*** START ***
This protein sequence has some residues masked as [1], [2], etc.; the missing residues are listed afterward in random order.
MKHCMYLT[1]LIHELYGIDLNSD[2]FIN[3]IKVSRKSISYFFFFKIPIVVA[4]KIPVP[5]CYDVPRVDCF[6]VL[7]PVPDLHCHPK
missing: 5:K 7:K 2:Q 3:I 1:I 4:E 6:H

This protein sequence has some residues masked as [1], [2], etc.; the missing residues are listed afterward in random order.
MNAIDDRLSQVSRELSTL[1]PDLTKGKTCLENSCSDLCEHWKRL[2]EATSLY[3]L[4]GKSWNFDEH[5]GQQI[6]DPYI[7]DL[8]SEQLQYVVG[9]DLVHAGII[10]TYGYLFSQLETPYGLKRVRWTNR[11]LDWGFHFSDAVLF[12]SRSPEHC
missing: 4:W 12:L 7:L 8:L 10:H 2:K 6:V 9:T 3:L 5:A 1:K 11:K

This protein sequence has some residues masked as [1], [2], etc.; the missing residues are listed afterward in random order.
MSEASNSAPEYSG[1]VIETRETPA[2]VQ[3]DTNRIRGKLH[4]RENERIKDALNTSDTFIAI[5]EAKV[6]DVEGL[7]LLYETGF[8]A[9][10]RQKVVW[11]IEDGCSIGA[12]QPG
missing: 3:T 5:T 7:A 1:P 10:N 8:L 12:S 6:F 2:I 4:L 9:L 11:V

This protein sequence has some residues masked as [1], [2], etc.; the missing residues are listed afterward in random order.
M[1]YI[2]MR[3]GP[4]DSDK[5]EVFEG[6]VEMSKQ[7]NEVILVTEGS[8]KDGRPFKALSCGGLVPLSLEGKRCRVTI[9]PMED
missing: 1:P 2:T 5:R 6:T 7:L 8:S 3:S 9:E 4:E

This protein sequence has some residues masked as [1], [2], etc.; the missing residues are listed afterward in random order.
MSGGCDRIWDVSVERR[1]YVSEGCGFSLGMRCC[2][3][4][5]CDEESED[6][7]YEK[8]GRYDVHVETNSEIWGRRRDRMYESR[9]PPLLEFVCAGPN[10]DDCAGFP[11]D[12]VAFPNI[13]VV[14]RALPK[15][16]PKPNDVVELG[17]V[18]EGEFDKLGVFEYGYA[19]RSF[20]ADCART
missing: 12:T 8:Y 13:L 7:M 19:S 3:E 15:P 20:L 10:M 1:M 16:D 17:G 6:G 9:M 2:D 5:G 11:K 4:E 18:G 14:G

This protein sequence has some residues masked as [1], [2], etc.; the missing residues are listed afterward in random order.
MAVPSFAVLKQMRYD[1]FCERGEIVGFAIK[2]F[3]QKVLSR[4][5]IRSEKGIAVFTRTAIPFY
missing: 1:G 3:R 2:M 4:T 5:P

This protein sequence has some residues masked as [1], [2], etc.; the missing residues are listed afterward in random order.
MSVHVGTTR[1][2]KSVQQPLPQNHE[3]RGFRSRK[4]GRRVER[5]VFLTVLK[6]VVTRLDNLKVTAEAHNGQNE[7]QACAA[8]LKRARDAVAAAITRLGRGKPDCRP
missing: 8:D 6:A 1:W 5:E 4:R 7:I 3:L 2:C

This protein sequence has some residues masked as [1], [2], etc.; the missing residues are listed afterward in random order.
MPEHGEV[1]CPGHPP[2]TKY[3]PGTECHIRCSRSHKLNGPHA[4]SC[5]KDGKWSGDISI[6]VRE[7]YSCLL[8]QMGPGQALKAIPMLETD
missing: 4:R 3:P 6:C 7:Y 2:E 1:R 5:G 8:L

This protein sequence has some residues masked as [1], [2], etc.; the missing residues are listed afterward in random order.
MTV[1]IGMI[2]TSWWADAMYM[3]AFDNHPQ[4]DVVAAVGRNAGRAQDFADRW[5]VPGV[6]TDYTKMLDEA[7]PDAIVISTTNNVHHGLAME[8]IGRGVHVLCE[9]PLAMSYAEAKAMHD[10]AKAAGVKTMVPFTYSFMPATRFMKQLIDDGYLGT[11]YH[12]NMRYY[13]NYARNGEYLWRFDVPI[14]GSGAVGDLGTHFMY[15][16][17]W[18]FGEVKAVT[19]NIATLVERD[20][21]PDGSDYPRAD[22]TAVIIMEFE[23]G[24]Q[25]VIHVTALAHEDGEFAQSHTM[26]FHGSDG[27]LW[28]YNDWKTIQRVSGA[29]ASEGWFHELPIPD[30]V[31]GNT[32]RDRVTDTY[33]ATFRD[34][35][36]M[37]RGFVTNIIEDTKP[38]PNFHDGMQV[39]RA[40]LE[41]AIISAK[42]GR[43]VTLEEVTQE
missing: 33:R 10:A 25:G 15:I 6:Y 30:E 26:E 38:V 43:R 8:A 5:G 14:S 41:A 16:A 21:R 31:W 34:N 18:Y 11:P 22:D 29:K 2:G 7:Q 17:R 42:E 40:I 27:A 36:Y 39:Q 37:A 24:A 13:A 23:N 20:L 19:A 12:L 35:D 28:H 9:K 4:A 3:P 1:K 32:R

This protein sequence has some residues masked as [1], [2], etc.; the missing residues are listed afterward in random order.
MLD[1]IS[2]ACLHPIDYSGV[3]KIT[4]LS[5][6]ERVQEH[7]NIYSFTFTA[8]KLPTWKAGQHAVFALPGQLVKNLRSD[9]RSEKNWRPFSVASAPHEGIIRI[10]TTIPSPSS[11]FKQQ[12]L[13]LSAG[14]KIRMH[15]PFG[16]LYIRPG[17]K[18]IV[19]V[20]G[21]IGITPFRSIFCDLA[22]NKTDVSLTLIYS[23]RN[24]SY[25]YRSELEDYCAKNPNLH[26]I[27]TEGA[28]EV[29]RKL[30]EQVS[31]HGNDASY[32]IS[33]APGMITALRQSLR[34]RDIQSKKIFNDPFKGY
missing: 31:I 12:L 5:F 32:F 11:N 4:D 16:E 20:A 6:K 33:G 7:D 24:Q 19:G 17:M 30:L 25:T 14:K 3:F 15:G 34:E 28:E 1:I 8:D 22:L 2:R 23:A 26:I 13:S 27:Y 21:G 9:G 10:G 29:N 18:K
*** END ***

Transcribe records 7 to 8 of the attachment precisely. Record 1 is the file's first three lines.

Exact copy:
This protein sequence has some residues masked as [1], [2], etc.; the missing residues are listed afterward in random order.
MSVHVGTTR[1][2]KSVQQPLPQNHE[3]RGFRSRK[4]GRRVER[5]VFLTVLK[6]VVTRLDNLKVTAEAHNGQNE[7]QACAA[8]LKRARDAVAAAITRLGRGKPDCRP
missing: 8:D 6:A 1:W 5:E 4:R 7:I 3:L 2:C

This protein sequence has some residues masked as [1], [2], etc.; the missing residues are listed afterward in random order.
MPEHGEV[1]CPGHPP[2]TKY[3]PGTECHIRCSRSHKLNGPHA[4]SC[5]KDGKWSGDISI[6]VRE[7]YSCLL[8]QMGPGQALKAIPMLETD
missing: 4:R 3:P 6:C 7:Y 2:E 1:R 5:G 8:L